Australian Native Grass Seed
Grasslands - Colin Seis
Australia’s grassland is different to many grasslands around the world because, at the time of European settlement, it was dominated by warm-season (C4) perennial species that had evolved to grow in hot and dry environments. Over 1100 native grass species grow in Australia, of which, most are warm-season (C4) with only a small proportion of cool-season (C3) perennial grass species that grow in colder months. The dominance of warm-season C4 grass species indicates that Australia’s climate has been hot and dry for an extremely long period.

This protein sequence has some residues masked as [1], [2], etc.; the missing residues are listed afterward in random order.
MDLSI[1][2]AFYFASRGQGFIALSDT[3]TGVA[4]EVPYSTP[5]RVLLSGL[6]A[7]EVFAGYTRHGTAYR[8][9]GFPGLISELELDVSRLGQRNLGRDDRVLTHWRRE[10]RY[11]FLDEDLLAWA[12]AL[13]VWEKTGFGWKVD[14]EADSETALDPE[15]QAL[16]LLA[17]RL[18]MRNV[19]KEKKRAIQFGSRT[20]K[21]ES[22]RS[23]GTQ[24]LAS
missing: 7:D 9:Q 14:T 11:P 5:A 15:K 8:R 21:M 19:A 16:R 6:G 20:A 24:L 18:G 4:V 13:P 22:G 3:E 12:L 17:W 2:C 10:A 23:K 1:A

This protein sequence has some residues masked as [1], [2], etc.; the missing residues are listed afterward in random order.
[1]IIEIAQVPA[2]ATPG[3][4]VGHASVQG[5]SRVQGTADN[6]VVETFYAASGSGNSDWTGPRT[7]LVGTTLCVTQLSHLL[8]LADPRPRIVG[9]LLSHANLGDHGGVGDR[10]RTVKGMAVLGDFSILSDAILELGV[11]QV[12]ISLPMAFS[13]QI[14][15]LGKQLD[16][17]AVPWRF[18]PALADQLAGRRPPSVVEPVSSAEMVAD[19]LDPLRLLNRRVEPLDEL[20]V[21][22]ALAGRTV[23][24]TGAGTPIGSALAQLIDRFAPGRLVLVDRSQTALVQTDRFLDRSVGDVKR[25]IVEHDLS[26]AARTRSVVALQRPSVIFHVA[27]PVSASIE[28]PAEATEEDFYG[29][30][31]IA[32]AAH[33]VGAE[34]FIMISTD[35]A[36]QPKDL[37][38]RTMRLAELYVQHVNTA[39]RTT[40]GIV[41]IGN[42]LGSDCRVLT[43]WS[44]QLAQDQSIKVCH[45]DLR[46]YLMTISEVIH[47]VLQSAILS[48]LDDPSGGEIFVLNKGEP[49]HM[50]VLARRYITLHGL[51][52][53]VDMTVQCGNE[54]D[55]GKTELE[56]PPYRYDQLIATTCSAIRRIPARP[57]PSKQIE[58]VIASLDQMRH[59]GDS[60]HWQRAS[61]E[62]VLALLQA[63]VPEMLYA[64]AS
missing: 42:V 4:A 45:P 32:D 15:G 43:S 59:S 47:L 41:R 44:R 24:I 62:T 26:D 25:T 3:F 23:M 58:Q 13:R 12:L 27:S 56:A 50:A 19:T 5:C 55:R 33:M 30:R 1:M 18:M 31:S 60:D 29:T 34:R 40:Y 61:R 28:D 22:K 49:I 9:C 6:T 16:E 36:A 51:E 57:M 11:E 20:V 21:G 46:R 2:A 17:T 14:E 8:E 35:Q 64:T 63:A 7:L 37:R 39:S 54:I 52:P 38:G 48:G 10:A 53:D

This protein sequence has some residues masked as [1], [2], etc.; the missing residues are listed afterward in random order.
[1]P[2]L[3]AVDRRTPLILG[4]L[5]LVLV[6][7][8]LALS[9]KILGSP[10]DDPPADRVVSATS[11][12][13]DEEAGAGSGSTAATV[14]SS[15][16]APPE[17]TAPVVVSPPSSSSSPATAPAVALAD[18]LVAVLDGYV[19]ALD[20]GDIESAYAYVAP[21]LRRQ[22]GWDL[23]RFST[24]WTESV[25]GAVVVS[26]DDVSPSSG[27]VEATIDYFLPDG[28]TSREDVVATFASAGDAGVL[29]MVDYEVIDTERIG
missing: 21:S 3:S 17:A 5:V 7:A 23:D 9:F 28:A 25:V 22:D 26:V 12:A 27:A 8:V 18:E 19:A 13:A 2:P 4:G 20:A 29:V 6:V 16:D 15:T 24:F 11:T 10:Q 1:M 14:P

The growth pattern and co-existence of the two grass types is remarkable because these grassland plants utilise resources separately. In the hotter months, warm-season C4 grass grows profusely, while cool-season C3 grass becomes dormant to avoid the hot and dry climate. During Australia’s winter months the warm season C4 grass becomes dormant to avoid the cold temperatures and the cool season C3 grass grows. It was this growth pattern and natural dormancy that enabled the development of ‘pasture cropping’.